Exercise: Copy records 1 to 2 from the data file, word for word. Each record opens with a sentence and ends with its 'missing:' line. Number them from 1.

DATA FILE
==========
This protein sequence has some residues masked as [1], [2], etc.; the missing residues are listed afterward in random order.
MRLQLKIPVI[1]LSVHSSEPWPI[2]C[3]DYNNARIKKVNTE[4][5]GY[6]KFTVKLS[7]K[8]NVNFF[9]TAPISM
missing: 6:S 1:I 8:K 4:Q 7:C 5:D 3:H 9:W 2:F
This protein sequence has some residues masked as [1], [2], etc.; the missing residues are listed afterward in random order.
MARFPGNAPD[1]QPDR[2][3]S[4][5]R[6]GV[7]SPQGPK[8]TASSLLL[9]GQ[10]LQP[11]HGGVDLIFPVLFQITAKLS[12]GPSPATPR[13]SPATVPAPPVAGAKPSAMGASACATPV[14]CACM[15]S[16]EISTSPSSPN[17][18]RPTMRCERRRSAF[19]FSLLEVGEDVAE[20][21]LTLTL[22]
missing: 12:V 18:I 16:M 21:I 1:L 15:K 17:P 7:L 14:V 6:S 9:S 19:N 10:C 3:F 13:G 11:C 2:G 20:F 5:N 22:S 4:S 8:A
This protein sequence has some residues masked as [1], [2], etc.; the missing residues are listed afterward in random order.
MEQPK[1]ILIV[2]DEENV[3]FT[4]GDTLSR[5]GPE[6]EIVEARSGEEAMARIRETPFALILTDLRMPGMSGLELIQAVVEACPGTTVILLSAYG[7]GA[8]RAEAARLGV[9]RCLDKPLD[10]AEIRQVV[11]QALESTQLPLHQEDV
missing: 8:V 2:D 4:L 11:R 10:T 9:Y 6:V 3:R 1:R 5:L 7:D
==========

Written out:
This protein sequence has some residues masked as [1], [2], etc.; the missing residues are listed afterward in random order.
MRLQLKIPVI[1]LSVHSSEPWPI[2]C[3]DYNNARIKKVNTE[4][5]GY[6]KFTVKLS[7]K[8]NVNFF[9]TAPISM
missing: 6:S 1:I 8:K 4:Q 7:C 5:D 3:H 9:W 2:F
This protein sequence has some residues masked as [1], [2], etc.; the missing residues are listed afterward in random order.
MARFPGNAPD[1]QPDR[2][3]S[4][5]R[6]GV[7]SPQGPK[8]TASSLLL[9]GQ[10]LQP[11]HGGVDLIFPVLFQITAKLS[12]GPSPATPR[13]SPATVPAPPVAGAKPSAMGASACATPV[14]CACM[15]S[16]EISTSPSSPN[17][18]RPTMRCERRRSAF[19]FSLLEVGEDVAE[20][21]LTLTL[22]
missing: 12:V 18:I 16:M 21:I 1:L 15:K 17:P 7:L 14:V 6:S 9:S 19:N 10:C 3:F 13:G 11:C 2:G 20:F 5:N 22:S 4:S 8:A